For each piece she sews, she does it with the same passion that her late grandmother instilled in her. Siti Adeena Muneera Zakaria is working her way through each thread to introduce her love of the batik pattern to the younger generation.
More than just what our elders wear
Batik is fundamental to the identity of Malaysia. It embodies the country’s culture and tradition.
A popular adornment among older generations, young people have recently learned to appreciate batik by incorporating elements from the current era.
Batik was once known as the sarong worn by women. It is now adorned with the most recent trendy styles.
With this in mind, batik fashion designer Siti Adeena Muneera Zakaria, better known as Muneera, wants to show the younger generation that batik is more than just what our elders wear.
“I thought that since I am young, why not introduce batik to the younger generation in a way that shows that batik is not just for the older adults?” said Muneera.
Muneera’s interest in batik stems from her late grandmother, who was from Jawa, Indonesia.
“She adored Indonesian batik. As I grew older, I learned to appreciate both Malaysian and Indonesian batiks.”
The 27-year-old said that in addition to inspiring her love of batik, her grandmother also sparked her interest in the world of fashion.
“As a child, I distinctly recall my grandmother’s love of sewing. She does it as a hobby, working on her old sewing machine. She would make us a tampung seribu (patchwork) blanket out of batik.”
As a young girl, the fashion designer observed her grandmother working at the sewing machine and was inspired to follow in her footsteps.
“I was the only one to avidly continue sewing after she did,” Muneera said, adding that she has been sewing since she was young, though not seriously.
In 2016, she realised she couldn’t find a tailor who could meet her expectations. Muneera’s mother then suggested that her daughter sew her own clothes.
“So, I did. I began sewing for myself. My cousins and friends eventually became interested in the clothes I made. Many people had requested that I sell them. So, I began making ‘kurung Kedah’ tops for my cousins.”
Muneera, who started her business in 2017 and registered it in 2018, never imagined that designing and sewing clothes would become her full-time job.
The designer also incorporates batik into custom-made pieces for her customers and sells ready-to-wear clothing.
She would sometimes spend months preparing a bridal outfit for her clients’ special occasions.
Mantra’s top seller — oversize outerwear
Named after her late grandfather, Mantrang Sindu, Muneera’s brand, Mantra, continued for about half a decade before she realised she needed to introduce a product that was versatile in terms of sizes and designs.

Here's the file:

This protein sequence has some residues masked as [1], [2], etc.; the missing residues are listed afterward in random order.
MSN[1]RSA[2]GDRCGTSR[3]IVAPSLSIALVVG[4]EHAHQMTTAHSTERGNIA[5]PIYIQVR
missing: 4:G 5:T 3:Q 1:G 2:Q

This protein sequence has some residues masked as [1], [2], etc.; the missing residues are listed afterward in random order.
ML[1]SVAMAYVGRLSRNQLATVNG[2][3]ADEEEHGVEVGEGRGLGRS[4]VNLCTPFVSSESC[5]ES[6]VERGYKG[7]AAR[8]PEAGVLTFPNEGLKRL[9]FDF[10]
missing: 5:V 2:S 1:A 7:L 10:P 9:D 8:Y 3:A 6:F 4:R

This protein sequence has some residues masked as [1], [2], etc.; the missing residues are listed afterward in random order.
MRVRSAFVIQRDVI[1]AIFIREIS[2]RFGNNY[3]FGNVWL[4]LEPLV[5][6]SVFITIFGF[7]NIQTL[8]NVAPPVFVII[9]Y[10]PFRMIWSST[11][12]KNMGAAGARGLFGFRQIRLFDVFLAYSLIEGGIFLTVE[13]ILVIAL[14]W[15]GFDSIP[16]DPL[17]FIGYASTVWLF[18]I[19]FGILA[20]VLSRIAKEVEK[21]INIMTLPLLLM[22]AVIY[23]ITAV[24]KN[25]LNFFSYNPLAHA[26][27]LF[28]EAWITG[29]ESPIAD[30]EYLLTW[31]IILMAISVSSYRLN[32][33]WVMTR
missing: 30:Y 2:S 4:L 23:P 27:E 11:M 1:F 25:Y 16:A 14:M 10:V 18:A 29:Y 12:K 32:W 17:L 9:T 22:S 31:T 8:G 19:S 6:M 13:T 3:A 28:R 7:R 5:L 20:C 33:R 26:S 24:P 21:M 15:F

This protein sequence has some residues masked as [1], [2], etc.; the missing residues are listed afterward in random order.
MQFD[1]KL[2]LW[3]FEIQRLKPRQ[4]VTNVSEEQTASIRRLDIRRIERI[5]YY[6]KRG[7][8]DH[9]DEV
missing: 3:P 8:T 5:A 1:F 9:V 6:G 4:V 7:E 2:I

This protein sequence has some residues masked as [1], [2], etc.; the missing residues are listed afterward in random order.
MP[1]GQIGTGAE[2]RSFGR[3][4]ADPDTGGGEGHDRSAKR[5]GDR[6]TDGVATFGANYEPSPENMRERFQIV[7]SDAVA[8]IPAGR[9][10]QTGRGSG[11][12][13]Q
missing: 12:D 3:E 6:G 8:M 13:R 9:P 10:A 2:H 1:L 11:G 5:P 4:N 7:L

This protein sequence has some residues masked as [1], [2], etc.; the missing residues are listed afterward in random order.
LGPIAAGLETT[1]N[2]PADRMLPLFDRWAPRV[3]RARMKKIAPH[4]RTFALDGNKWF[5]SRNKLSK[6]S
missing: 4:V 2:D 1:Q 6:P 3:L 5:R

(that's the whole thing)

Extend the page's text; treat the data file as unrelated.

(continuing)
“I recently participated in a number of events to sell my apparels. Many tourists stopped by my booth and asked whether I sold outerwear. They find it simple to wear.”
Unbeknownst to her, she had designed her latest best-seller, the Mantra’s oversize outerwear.
Muneera revealed that it was a hit during this year’s Rainforest World Music Festival (RWMF) held at Sarawak Cultural Village. Because they were free size, they could be worn by people of all sizes.
“Initially, it was designed for women to wear with their everyday outfits. However, on the first day of RWMF, my friend who was manning my booth in my absence had sold my outerwear to a man. He asked if he could wear it, and she said yes.”
Muneera added that she was surprised that a man could look good in the outerwear as well.
Her oversized outerwear craze did not end with RWMF, as she recently introduced it at the Seni Kita event, which was organised by HAUS KCH.
Sold out in just two days, Muneera revealed that these batik printed designs were exclusive.
“I only made one outerwear from each pattern, so it is unique unless people request that the same design be repeated.”
She plans to introduce plain colours to her oversize outerwear in the future for those who prefer a simple and minimalistic piece.
Her pillar of strength
Though the road to bringing Mantra forward can be exhausting on some days as she works in her studio sewing her next best, Muneera’s commitment to it does not waver.
The second of four siblings, she credits her family and friends for their love and support for her passion.
“They are my main supporters. If I ever considered giving up, I would think of those who never stop believing in me.”
Aiming to showcase her collections on the runway, Muneera hopes for a fashion show for her brand label Mantra in the near future.
Her passion will shine through in the pieces she creates as she works towards her dream.